Why are stem cells controversial
Stem cells, also called undifferentiated cells, are unique cell types that have the ability to differentiate into different types of cells. Such cells can be used not only for the repair of human tissues and organs, but also for the treatment of several debilitating diseases and serious injuries like diabetes, spinal cord injury, burns, heart disease, Parkinson’s disease, multiple sclerosis and the like.
Stem cells can be broadly divided into two categories — adult stem cells and embryonic stem cells. While the former cell type has the ability to develop into a cell like itself, the latter can grow into any kind of cell or tissue. Also called somatic or gremline stem cells, adult stem cells are derived from the adult tissues like skin, adipose tissue, bone marrow, placenta, umbilical cord blood, amniotic fluid, and so forth. Embryonic stem cells, on the other hand, are obtained from the inner cell mass of the blastocyst stage of the human embryo.
The origin of embryonic stem cells is the primary source of controversy. In order to obtain these cells, the development of the blastocyst has to be stopped so that it does not form a human being. The opponents of stem cell research believe that preventing the blastocyst to develop further is equivalent to taking the life of the human being. On the contrary, the proponents of stem cell research state that blastocyst is not differentiated into tissues, organs and systems; hence, it cannot be equated with the human life.
Supporters of embryonic stem cell research further emphasize that blastocyst is not capable of surviving outside the womb. It is simply a cluster of undifferentiated cells that has the potential to develop into a complete human being. For this reason, there is no harm in using embryonic stem cells. Moreover, approximately one-third of the embryos do not develop properly and their development has to be stopped midway. Such blastocyst can be used for stem cell research.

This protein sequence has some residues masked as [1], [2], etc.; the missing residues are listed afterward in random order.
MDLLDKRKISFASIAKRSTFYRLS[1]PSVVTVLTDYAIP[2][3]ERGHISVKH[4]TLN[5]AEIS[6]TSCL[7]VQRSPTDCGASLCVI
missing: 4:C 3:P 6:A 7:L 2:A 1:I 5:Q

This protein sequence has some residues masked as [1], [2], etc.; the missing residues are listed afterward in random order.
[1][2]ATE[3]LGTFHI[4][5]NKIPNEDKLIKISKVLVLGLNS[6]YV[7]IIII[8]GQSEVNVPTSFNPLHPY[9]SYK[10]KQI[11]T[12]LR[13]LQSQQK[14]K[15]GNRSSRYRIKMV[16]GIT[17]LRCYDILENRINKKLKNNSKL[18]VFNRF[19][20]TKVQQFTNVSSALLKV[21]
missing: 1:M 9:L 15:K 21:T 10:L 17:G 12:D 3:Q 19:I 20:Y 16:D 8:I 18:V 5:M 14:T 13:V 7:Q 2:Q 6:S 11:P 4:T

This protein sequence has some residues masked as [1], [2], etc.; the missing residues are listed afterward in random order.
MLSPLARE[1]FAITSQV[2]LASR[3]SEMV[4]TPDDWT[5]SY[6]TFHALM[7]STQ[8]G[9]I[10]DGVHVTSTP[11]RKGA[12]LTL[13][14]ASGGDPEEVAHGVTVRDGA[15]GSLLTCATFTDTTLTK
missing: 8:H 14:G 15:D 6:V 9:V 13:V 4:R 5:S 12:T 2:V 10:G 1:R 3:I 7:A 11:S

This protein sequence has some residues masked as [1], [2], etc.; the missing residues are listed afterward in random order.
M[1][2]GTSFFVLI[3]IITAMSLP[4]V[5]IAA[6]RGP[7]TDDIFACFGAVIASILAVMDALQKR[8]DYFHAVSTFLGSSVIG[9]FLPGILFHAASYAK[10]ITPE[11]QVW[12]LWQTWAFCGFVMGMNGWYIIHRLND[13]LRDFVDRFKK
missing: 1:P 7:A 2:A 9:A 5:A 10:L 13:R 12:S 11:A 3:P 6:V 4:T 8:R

The advocates of stem cell research further argue that during in-vitro fertilization, a large number of embryos remain unused. Instead of wasting them, it would be better to use them for the derivation of embryonic stem cells. At this point, the opponents argue that processes like in-vitro fertilization are meant simply to help people and not for manipulation and misuse. The proponents state that abortion, which is legalized in several countries and states, can also be viewed as a process of interfering with the nature. If the embryos are being destroyed during abortion, then what’s the harm in using them for stem cell research?
In a nutshell, all the controversy around embryonic stem cell research is uncalled for. If used in a good way, these cells can help in the treatment of several incurable diseases. Apart from blastocysts, researchers should find other sources of embryonic stem cells. The scientists of the United States and Japan have already found an effective and inexpensive method to convert human skin cell into embryonic cells. Although much still remains to be done, embryonic stem cell research should not be stopped because of some unconvincing and unrealistic beliefs.